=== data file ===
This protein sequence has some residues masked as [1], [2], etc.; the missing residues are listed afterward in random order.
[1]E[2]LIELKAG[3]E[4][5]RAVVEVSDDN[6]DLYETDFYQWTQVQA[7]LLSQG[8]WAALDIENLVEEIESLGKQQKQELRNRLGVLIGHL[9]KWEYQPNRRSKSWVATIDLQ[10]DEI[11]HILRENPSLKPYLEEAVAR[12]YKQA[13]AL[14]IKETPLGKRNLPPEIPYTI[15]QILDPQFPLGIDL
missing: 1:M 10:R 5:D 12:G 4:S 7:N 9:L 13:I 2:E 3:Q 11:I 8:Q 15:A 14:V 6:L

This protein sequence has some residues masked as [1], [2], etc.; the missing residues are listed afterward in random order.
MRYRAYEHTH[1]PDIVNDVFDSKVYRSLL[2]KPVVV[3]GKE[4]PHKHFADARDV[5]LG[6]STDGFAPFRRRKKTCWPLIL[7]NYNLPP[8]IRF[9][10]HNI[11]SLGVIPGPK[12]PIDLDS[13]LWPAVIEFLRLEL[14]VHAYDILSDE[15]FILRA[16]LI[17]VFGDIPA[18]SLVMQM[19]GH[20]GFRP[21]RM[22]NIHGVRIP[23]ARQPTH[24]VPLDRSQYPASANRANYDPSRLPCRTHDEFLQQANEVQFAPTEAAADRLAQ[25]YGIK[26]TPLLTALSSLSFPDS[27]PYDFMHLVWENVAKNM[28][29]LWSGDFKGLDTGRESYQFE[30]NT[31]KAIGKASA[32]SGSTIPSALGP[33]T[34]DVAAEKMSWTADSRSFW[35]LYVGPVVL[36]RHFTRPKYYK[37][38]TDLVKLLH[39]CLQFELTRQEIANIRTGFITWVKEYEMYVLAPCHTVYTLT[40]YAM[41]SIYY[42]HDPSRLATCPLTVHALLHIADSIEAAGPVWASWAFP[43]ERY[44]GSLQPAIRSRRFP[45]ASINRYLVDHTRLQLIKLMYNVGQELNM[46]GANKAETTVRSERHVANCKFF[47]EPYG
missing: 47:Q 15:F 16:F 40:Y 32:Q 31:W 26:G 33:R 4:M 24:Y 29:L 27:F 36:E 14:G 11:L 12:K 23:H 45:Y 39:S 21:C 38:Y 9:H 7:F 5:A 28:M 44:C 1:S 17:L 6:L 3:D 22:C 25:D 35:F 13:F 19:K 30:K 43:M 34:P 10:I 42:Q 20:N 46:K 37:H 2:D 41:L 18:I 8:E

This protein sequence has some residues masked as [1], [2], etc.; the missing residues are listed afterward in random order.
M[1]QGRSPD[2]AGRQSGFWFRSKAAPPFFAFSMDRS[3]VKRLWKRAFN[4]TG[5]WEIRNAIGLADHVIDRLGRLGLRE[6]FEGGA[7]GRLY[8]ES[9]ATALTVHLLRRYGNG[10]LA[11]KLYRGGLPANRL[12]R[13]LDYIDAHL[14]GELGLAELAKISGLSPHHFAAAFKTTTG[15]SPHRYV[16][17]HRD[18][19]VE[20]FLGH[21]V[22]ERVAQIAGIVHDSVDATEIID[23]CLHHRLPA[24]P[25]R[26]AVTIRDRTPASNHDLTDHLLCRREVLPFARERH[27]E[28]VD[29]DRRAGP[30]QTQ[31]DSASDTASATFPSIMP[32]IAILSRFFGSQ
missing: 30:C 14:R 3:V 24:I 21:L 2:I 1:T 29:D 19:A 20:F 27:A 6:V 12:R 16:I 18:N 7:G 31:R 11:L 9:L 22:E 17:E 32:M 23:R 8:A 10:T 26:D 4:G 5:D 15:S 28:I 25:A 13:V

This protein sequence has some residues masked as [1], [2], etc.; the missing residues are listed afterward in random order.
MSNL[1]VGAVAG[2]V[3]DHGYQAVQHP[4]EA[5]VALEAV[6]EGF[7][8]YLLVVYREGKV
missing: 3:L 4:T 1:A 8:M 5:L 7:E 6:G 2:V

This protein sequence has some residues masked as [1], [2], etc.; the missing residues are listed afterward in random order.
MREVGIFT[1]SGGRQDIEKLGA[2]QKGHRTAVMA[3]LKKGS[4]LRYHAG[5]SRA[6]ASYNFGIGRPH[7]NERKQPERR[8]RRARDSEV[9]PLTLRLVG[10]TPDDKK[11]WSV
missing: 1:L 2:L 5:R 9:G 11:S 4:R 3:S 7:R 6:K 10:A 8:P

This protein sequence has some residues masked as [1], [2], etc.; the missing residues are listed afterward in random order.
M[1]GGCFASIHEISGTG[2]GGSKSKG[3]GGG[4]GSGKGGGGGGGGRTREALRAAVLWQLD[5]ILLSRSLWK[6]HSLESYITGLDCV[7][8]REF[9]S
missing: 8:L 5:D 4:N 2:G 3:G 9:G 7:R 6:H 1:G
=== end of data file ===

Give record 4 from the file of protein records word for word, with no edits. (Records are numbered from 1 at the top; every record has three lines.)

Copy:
This protein sequence has some residues masked as [1], [2], etc.; the missing residues are listed afterward in random order.
MSNL[1]VGAVAG[2]V[3]DHGYQAVQHP[4]EA[5]VALEAV[6]EGF[7][8]YLLVVYREGKV
missing: 3:L 4:T 1:A 8:M 5:L 7:E 6:G 2:V